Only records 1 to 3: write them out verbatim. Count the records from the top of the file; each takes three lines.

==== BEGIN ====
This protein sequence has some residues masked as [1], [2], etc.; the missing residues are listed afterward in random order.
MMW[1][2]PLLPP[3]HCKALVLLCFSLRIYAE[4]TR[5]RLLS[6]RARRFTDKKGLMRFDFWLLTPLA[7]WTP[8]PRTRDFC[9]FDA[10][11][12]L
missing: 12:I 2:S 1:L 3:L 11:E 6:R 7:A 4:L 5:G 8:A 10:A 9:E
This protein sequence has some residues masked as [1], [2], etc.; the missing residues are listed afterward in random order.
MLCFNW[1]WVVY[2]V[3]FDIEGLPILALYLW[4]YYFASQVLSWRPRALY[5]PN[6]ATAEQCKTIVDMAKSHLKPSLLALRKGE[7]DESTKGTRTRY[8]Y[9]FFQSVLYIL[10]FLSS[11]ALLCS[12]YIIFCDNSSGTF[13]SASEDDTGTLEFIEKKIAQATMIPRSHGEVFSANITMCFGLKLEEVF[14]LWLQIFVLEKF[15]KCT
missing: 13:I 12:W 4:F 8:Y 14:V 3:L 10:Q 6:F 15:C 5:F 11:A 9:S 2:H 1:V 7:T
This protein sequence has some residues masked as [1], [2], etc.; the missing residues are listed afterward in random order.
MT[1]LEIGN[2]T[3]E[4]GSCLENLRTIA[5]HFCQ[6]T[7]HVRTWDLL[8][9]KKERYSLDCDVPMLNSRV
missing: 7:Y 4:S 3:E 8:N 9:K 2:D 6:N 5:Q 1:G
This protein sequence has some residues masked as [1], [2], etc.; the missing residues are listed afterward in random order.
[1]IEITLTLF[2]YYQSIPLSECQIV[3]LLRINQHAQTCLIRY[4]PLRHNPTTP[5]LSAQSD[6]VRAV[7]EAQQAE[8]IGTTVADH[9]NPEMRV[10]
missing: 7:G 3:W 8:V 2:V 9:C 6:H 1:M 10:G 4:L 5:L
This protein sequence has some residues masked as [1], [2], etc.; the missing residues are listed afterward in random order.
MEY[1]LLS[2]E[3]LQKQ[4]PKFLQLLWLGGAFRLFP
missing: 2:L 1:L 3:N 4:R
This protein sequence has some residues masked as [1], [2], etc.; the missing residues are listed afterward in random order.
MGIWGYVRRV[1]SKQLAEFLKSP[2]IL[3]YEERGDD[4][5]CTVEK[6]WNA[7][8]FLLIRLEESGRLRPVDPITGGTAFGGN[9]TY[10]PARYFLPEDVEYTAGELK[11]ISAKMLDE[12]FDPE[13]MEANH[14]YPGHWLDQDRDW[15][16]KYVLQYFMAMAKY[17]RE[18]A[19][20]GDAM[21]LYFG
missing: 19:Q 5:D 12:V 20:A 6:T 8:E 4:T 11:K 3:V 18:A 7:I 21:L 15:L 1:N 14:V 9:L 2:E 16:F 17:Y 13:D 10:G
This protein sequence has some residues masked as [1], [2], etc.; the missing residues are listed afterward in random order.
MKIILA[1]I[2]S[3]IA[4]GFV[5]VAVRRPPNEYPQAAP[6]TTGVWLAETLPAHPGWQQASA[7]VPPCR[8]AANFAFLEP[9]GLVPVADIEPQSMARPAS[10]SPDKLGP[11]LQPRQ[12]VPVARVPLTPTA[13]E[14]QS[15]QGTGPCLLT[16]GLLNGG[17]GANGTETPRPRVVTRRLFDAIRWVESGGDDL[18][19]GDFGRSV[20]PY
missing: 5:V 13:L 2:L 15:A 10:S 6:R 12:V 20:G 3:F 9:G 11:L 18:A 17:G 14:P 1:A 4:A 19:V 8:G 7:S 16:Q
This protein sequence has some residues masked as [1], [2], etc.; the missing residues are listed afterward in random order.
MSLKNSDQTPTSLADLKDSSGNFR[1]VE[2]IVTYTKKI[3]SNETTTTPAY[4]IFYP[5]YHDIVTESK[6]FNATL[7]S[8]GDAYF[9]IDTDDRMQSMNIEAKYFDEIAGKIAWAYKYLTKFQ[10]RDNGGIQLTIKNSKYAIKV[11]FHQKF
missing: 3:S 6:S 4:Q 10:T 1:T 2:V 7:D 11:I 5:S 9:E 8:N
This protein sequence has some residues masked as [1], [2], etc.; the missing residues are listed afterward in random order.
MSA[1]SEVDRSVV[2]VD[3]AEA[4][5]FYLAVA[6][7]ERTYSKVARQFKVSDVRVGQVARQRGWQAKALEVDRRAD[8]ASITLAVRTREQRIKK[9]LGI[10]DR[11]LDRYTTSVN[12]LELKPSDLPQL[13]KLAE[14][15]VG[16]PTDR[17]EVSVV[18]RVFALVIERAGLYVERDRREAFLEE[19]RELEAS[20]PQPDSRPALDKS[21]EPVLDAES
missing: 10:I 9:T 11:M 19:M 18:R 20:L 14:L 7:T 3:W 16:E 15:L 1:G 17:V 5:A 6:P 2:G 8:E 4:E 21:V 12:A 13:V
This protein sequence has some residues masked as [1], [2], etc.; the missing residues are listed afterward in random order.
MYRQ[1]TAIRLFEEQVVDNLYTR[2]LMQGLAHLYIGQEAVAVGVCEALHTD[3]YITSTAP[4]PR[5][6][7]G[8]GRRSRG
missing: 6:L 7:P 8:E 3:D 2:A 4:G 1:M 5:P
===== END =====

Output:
This protein sequence has some residues masked as [1], [2], etc.; the missing residues are listed afterward in random order.
MMW[1][2]PLLPP[3]HCKALVLLCFSLRIYAE[4]TR[5]RLLS[6]RARRFTDKKGLMRFDFWLLTPLA[7]WTP[8]PRTRDFC[9]FDA[10][11][12]L
missing: 12:I 2:S 1:L 3:L 11:E 6:R 7:A 4:L 5:G 8:A 10:A 9:E
This protein sequence has some residues masked as [1], [2], etc.; the missing residues are listed afterward in random order.
MLCFNW[1]WVVY[2]V[3]FDIEGLPILALYLW[4]YYFASQVLSWRPRALY[5]PN[6]ATAEQCKTIVDMAKSHLKPSLLALRKGE[7]DESTKGTRTRY[8]Y[9]FFQSVLYIL[10]FLSS[11]ALLCS[12]YIIFCDNSSGTF[13]SASEDDTGTLEFIEKKIAQATMIPRSHGEVFSANITMCFGLKLEEVF[14]LWLQIFVLEKF[15]KCT
missing: 13:I 12:W 4:F 8:Y 14:V 3:L 10:Q 6:F 15:C 5:F 11:A 9:S 2:H 1:V 7:T
This protein sequence has some residues masked as [1], [2], etc.; the missing residues are listed afterward in random order.
MT[1]LEIGN[2]T[3]E[4]GSCLENLRTIA[5]HFCQ[6]T[7]HVRTWDLL[8][9]KKERYSLDCDVPMLNSRV
missing: 7:Y 4:S 3:E 8:N 9:K 2:D 6:N 5:Q 1:G